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Iran's Raisi Says Israel Must Be Brought To Justice For 'Usurpation' Of Palestinian Territories

When it comes to the oppressor, when it comes to the usurper, the Zionist Israeli regime has been committing oppression against the people of Palestine for 75 years, they have been usurping their territory, Raisi said.

AP
Iran President Ebrahim Raisi | Photo: AP
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Iranian President Ebrahim Raisi has said Israel must be brought to justice for "usurpation and oppression" of the Palestinian territories, if not there will not be a guarantee that others would not do the same in other lands.

Raisi was delivering a statement during his one-day visit to Sri Lanka on Wednesday.

"When it comes to the oppressor, when it comes to the usurper, the Zionist Israeli regime has been committing oppression against the people of Palestine for 75 years, they have been usurping their territory," Raisi said.

"First of all, we have to expel the usurpers. Secondly, we should make them pay the cost for all the damage they have created and thirdly, we have to bring to justice the oppressor and usurper," he said.

Earlier on Wednesday, Raisi inaugurated a hydropower and irrigation project in Sri Lanka and said his country has proven that the West does not have a monopoly on technology.

Raisi is the first Iranian leader to visit Sri Lanka since former President Mahmoud Ahmedinejad visited the country in 2008.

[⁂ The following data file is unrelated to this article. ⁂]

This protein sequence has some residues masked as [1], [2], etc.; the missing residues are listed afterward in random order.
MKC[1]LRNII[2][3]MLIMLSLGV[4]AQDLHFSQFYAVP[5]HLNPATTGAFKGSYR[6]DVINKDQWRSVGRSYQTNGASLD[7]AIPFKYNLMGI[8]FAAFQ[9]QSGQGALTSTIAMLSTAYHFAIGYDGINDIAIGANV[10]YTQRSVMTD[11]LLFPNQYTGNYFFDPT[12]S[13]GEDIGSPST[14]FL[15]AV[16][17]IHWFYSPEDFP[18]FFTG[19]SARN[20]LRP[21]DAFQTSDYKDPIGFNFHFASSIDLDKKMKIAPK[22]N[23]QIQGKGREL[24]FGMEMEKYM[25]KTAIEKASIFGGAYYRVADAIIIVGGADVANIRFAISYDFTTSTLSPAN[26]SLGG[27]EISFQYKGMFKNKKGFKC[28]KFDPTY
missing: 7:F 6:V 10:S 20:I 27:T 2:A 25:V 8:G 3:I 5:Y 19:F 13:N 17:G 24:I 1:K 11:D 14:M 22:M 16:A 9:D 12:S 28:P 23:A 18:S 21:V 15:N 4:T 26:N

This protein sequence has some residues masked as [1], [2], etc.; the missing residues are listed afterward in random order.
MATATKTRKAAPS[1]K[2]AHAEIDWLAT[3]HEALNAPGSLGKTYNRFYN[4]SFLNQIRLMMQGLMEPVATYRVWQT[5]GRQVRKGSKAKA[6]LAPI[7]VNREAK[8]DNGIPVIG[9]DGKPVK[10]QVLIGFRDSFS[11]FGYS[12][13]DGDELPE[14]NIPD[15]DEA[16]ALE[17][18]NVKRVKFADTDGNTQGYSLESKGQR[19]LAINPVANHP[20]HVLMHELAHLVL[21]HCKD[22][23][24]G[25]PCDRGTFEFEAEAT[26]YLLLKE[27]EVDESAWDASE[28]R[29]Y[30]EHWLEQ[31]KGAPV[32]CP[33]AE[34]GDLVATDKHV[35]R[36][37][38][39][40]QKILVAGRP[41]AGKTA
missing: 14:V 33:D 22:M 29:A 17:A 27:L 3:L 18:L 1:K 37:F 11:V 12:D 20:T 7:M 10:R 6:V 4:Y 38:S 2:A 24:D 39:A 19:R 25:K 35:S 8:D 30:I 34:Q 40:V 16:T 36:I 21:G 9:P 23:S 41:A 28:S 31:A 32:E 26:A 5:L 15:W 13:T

"The Western countries tried to convince all others that knowledge and technology is exclusive to those countries," Raisi said, addressing Sri Lanka's President Ranil Wickremesinghe and other top officials. He said the "idea" was rooted in "colonialism and arrogance" and that Iran was now able to share its knowledge with others, currently having projects in 20 countries.

The Uma Oya project, in the central Badulla district, was constructed with Iranian technical assistance. Valued at USD 514 million, it was started in 2010 by Iran's FARAB engineering group and Iran initially provided USD 50 million. But in 2013, funding could not be continued because of international sanctions against Iran. The Sri Lankan government then decided to complete the project with its own funds, using the same Iranian contractor.

The project was scheduled for completion in 2015 but was delayed by international sanctions against Iran, technical issues and the COVID-19 pandemic, the government said in a statement ahead of Raisi's visit.

The project will add 290 GWh of electricity annually to the national grid and irrigate 4,500 hectares (11,100 acres) of new land and 1,500 hectares (3,700 acres) of existing agricultural land.

Raisi and Wickremesinghe later on Wednesday witnessed the signing of five memoranda of understanding covering areas including tourism, science, technical media, films and sports.

Raisi arrived in Sri Lanka from Pakistan, where the two countries agreed to strengthen economic and security cooperation.

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